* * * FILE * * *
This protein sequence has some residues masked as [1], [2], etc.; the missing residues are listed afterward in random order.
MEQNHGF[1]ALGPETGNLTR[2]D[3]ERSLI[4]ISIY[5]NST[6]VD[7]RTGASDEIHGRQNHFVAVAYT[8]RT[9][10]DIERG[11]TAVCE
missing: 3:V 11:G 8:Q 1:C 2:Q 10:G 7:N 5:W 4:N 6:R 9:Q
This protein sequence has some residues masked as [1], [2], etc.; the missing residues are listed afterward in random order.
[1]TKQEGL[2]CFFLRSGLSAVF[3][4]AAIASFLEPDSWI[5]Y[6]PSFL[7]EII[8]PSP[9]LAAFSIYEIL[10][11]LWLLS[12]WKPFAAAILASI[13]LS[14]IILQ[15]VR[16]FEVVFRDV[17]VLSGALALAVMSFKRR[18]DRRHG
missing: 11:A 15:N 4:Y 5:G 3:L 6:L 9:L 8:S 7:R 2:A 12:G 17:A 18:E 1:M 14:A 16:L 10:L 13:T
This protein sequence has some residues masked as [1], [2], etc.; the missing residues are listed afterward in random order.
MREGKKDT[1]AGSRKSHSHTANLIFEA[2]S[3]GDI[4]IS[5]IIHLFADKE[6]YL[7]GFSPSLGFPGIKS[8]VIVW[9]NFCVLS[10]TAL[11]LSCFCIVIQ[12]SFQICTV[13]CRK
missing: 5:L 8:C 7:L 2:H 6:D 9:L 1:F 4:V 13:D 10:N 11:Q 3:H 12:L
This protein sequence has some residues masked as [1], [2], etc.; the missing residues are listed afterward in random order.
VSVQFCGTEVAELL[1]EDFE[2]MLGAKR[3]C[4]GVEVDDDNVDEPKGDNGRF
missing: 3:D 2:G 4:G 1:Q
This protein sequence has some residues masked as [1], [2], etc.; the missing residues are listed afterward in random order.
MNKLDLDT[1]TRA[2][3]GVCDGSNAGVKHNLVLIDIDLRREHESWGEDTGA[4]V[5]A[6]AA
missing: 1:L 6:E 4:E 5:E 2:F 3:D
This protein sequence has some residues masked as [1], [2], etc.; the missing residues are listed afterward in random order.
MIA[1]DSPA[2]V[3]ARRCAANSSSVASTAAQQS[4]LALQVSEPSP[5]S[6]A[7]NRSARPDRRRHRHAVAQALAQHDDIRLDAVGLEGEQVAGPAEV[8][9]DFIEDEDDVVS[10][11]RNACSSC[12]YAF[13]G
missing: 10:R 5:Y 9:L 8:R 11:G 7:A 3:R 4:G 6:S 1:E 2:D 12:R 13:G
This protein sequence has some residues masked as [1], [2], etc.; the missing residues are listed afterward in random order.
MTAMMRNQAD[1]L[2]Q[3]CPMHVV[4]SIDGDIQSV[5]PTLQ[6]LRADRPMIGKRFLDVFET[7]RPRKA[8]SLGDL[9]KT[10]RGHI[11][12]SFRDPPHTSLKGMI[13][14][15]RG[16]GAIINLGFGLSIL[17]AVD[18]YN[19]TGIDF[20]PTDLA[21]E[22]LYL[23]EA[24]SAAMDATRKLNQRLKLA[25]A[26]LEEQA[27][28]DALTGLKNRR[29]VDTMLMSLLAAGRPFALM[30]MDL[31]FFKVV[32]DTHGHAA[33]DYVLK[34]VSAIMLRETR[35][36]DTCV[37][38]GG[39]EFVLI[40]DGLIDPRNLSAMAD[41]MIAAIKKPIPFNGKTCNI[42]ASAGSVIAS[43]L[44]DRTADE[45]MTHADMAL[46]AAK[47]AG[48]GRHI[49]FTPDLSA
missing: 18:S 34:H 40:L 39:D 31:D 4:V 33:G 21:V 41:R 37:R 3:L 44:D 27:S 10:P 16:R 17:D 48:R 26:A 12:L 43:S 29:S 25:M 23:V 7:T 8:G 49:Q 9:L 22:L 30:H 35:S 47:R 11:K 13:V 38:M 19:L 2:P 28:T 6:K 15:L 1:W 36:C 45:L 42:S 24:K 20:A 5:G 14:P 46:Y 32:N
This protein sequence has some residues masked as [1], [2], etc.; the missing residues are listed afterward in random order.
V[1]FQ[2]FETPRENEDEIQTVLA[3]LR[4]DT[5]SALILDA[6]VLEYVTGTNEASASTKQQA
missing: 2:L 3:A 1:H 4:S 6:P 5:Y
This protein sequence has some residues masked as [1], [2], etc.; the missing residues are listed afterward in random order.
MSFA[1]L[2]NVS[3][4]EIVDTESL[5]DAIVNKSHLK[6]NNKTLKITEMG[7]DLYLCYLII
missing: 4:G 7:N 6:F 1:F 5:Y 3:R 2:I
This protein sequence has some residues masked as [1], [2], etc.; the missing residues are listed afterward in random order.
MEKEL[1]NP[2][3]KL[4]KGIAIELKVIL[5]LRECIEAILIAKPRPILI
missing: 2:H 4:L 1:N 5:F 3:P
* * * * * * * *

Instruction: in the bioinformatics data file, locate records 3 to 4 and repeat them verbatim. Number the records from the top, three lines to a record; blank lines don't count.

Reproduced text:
This protein sequence has some residues masked as [1], [2], etc.; the missing residues are listed afterward in random order.
MREGKKDT[1]AGSRKSHSHTANLIFEA[2]S[3]GDI[4]IS[5]IIHLFADKE[6]YL[7]GFSPSLGFPGIKS[8]VIVW[9]NFCVLS[10]TAL[11]LSCFCIVIQ[12]SFQICTV[13]CRK
missing: 5:L 8:C 7:L 2:H 6:D 9:L 1:F 4:V 13:D 10:N 11:Q 3:H 12:L
This protein sequence has some residues masked as [1], [2], etc.; the missing residues are listed afterward in random order.
VSVQFCGTEVAELL[1]EDFE[2]MLGAKR[3]C[4]GVEVDDDNVDEPKGDNGRF
missing: 3:D 2:G 4:G 1:Q